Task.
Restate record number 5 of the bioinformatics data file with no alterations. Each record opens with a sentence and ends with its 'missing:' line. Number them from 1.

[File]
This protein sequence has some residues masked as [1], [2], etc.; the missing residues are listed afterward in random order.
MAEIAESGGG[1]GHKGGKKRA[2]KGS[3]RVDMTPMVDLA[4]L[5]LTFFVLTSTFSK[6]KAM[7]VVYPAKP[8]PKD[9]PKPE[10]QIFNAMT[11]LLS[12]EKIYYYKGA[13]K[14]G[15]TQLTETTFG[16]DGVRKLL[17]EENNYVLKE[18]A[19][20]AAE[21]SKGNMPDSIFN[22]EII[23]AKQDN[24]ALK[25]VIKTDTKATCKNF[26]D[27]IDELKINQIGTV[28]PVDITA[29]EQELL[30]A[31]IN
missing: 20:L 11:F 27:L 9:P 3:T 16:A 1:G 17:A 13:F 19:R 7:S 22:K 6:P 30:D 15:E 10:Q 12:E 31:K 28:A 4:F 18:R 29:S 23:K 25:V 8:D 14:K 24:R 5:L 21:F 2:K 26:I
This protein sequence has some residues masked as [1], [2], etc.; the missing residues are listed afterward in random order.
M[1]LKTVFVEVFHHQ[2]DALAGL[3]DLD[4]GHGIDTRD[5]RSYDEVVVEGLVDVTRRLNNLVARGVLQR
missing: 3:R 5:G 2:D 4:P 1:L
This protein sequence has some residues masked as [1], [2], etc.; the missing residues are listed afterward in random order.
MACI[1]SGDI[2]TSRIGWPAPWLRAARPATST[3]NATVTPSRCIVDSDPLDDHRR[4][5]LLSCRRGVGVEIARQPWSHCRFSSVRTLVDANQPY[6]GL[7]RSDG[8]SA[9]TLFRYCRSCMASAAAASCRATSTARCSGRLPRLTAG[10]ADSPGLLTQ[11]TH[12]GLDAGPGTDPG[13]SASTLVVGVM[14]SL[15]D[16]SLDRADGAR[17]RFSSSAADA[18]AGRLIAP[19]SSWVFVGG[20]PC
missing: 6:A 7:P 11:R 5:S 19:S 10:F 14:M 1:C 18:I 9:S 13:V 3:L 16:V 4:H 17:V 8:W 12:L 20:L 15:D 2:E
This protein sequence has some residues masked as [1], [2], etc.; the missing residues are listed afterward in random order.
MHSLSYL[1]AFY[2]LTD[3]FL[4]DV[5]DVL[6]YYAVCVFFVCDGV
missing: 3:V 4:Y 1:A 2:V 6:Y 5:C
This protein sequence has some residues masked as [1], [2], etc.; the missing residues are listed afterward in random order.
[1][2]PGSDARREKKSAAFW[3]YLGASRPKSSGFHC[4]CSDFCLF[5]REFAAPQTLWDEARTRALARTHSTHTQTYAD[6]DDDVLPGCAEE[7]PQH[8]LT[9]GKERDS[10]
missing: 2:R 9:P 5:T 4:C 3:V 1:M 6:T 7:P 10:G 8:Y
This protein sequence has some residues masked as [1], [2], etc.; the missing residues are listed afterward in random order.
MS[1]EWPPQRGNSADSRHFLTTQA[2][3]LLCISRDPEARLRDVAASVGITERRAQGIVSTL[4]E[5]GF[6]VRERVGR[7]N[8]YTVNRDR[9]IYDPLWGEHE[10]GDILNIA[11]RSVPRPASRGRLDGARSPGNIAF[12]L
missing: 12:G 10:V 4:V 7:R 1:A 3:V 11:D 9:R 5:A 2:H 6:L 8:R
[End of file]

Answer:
This protein sequence has some residues masked as [1], [2], etc.; the missing residues are listed afterward in random order.
[1][2]PGSDARREKKSAAFW[3]YLGASRPKSSGFHC[4]CSDFCLF[5]REFAAPQTLWDEARTRALARTHSTHTQTYAD[6]DDDVLPGCAEE[7]PQH[8]LT[9]GKERDS[10]
missing: 2:R 9:P 5:T 4:C 3:V 1:M 6:T 7:P 10:G 8:Y